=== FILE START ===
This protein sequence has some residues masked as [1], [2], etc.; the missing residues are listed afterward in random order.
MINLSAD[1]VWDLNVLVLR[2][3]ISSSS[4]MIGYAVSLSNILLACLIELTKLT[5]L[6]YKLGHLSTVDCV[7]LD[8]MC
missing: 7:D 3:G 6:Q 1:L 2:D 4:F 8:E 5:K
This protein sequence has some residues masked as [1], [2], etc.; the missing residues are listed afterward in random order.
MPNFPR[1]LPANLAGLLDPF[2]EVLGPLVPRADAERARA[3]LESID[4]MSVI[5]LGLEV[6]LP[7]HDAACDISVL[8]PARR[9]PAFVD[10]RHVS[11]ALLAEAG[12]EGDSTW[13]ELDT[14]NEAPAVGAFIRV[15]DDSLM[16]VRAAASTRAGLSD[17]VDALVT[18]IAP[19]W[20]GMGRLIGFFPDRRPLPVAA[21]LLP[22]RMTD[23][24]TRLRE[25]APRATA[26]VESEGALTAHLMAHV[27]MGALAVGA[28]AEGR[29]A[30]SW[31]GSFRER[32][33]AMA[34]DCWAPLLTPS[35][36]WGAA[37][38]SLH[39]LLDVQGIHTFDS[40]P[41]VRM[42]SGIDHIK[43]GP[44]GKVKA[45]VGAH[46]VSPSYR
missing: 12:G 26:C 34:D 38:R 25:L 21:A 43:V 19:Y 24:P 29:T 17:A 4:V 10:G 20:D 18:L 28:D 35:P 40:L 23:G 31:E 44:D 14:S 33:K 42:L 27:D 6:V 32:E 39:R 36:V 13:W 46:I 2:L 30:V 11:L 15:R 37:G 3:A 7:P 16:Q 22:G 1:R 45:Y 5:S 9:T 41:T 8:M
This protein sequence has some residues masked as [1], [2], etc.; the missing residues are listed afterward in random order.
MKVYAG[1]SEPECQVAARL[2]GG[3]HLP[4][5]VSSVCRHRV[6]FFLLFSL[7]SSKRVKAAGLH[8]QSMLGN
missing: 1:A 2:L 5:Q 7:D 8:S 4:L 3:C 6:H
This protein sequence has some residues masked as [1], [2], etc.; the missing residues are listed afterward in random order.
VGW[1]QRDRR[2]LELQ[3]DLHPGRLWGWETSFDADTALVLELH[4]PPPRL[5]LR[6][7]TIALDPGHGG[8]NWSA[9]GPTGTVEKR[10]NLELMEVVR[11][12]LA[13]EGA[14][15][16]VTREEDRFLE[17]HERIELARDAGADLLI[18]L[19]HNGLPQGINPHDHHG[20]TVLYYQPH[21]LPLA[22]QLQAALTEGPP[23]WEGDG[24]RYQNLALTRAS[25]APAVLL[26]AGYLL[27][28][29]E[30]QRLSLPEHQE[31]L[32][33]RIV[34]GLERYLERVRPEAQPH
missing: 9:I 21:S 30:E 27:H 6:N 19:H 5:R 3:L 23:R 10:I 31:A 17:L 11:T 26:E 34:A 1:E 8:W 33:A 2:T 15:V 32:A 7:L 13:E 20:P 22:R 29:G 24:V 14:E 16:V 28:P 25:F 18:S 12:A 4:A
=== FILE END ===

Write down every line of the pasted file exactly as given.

This protein sequence has some residues masked as [1], [2], etc.; the missing residues are listed afterward in random order.
MINLSAD[1]VWDLNVLVLR[2][3]ISSSS[4]MIGYAVSLSNILLACLIELTKLT[5]L[6]YKLGHLSTVDCV[7]LD[8]MC
missing: 7:D 3:G 6:Q 1:L 2:D 4:F 8:E 5:K
This protein sequence has some residues masked as [1], [2], etc.; the missing residues are listed afterward in random order.
MPNFPR[1]LPANLAGLLDPF[2]EVLGPLVPRADAERARA[3]LESID[4]MSVI[5]LGLEV[6]LP[7]HDAACDISVL[8]PARR[9]PAFVD[10]RHVS[11]ALLAEAG[12]EGDSTW[13]ELDT[14]NEAPAVGAFIRV[15]DDSLM[16]VRAAASTRAGLSD[17]VDALVT[18]IAP[19]W[20]GMGRLIGFFPDRRPLPVAA[21]LLP[22]RMTD[23][24]TRLRE[25]APRATA[26]VESEGALTAHLMAHV[27]MGALAVGA[28]AEGR[29]A[30]SW[31]GSFRER[32][33]AMA[34]DCWAPLLTPS[35][36]WGAA[37][38]SLH[39]LLDVQGIHTFDS[40]P[41]VRM[42]SGIDHIK[43]GP[44]GKVKA[45]VGAH[46]VSPSYR
missing: 12:G 26:C 34:D 38:R 25:L 21:A 43:V 19:Y 24:P 29:T 17:A 4:V 10:G 20:D 18:L 28:D 35:P 40:L 23:G 31:E 44:D 14:S 33:K 42:L 27:D 6:V 32:E 39:R 36:V 13:W 46:I 2:L 30:V 11:L 15:R 37:G 3:A 7:P 16:Q 22:G 1:R 45:Y 5:S 9:T 41:T 8:M
This protein sequence has some residues masked as [1], [2], etc.; the missing residues are listed afterward in random order.
MKVYAG[1]SEPECQVAARL[2]GG[3]HLP[4][5]VSSVCRHRV[6]FFLLFSL[7]SSKRVKAAGLH[8]QSMLGN
missing: 1:A 2:L 5:Q 7:D 8:S 4:L 3:C 6:H
This protein sequence has some residues masked as [1], [2], etc.; the missing residues are listed afterward in random order.
VGW[1]QRDRR[2]LELQ[3]DLHPGRLWGWETSFDADTALVLELH[4]PPPRL[5]LR[6][7]TIALDPGHGG[8]NWSA[9]GPTGTVEKR[10]NLELMEVVR[11][12]LA[13]EGA[14][15][16]VTREEDRFLE[17]HERIELARDAGADLLI[18]L[19]HNGLPQGINPHDHHG[20]TVLYYQPH[21]LPLA[22]QLQAALTEGPP[23]WEGDG[24]RYQNLALTRAS[25]APAVLL[26]AGYLL[27][28][29]E[30]QRLSLPEHQE[31]L[32][33]RIV[34]GLERYLERVRPEAQPH
missing: 9:I 21:S 30:E 27:H 6:N 19:H 5:R 3:L 23:R 10:I 31:A 17:L 11:T 26:E 34:A 1:E 8:W 33:A 2:T 15:V 32:A 7:L 13:E 20:P 22:R 29:G 24:V 14:E 16:V 28:P 25:F 18:S 12:A 4:A